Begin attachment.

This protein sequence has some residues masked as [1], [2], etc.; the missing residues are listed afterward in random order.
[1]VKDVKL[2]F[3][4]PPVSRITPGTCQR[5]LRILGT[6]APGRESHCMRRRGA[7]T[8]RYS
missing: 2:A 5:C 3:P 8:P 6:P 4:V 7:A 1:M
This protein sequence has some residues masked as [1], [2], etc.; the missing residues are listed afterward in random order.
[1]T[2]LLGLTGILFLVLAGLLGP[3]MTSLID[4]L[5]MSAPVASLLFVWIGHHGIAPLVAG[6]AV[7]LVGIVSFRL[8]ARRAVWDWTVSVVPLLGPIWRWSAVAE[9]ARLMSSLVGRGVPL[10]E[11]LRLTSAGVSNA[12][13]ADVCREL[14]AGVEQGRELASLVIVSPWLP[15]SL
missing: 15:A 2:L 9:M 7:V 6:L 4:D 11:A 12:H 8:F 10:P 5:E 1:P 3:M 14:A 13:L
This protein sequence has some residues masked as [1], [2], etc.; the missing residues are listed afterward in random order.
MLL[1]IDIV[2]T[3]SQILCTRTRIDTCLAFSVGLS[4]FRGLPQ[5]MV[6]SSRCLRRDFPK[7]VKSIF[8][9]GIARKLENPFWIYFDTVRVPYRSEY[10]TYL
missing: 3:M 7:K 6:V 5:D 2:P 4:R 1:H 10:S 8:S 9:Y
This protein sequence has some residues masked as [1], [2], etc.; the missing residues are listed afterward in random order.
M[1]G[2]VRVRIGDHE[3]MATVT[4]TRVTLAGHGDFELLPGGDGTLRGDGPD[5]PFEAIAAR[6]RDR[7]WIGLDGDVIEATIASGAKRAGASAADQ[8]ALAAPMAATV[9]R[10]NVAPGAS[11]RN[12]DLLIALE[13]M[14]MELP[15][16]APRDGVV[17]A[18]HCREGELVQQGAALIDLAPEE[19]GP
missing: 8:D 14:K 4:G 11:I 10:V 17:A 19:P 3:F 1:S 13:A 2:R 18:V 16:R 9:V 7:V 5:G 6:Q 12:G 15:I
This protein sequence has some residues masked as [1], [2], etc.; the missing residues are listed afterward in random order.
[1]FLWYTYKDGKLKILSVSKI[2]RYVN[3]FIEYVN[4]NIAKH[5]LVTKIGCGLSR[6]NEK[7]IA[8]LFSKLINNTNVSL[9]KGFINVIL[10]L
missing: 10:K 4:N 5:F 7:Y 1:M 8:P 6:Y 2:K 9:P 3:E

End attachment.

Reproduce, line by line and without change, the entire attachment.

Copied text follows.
This protein sequence has some residues masked as [1], [2], etc.; the missing residues are listed afterward in random order.
[1]VKDVKL[2]F[3][4]PPVSRITPGTCQR[5]LRILGT[6]APGRESHCMRRRGA[7]T[8]RYS
missing: 2:A 5:C 3:P 8:P 6:P 4:V 7:A 1:M
This protein sequence has some residues masked as [1], [2], etc.; the missing residues are listed afterward in random order.
[1]T[2]LLGLTGILFLVLAGLLGP[3]MTSLID[4]L[5]MSAPVASLLFVWIGHHGIAPLVAG[6]AV[7]LVGIVSFRL[8]ARRAVWDWTVSVVPLLGPIWRWSAVAE[9]ARLMSSLVGRGVPL[10]E[11]LRLTSAGVSNA[12][13]ADVCREL[14]AGVEQGRELASLVIVSPWLP[15]SL
missing: 15:A 2:L 9:M 7:V 6:L 4:D 11:A 12:H 8:F 10:P 5:E 1:P 3:M 14:A 13:L
This protein sequence has some residues masked as [1], [2], etc.; the missing residues are listed afterward in random order.
MLL[1]IDIV[2]T[3]SQILCTRTRIDTCLAFSVGLS[4]FRGLPQ[5]MV[6]SSRCLRRDFPK[7]VKSIF[8][9]GIARKLENPFWIYFDTVRVPYRSEY[10]TYL
missing: 3:M 7:K 6:V 5:D 2:P 4:R 1:H 10:S 8:S 9:Y
This protein sequence has some residues masked as [1], [2], etc.; the missing residues are listed afterward in random order.
M[1]G[2]VRVRIGDHE[3]MATVT[4]TRVTLAGHGDFELLPGGDGTLRGDGPD[5]PFEAIAAR[6]RDR[7]WIGLDGDVIEATIASGAKRAGASAADQ[8]ALAAPMAATV[9]R[10]NVAPGAS[11]RN[12]DLLIALE[13]M[14]MELP[15][16]APRDGVV[17]A[18]HCREGELVQQGAALIDLAPEE[19]GP
missing: 8:D 14:K 4:G 11:I 10:V 17:A 19:P 3:F 1:S 13:A 2:R 18:V 16:R 9:V 7:V 5:G 6:Q 12:G 15:I
This protein sequence has some residues masked as [1], [2], etc.; the missing residues are listed afterward in random order.
[1]FLWYTYKDGKLKILSVSKI[2]RYVN[3]FIEYVN[4]NIAKH[5]LVTKIGCGLSR[6]NEK[7]IA[8]LFSKLINNTNVSL[9]KGFINVIL[10]L
missing: 10:K 4:N 5:F 7:Y 1:M 8:P 6:Y 2:K 9:P 3:E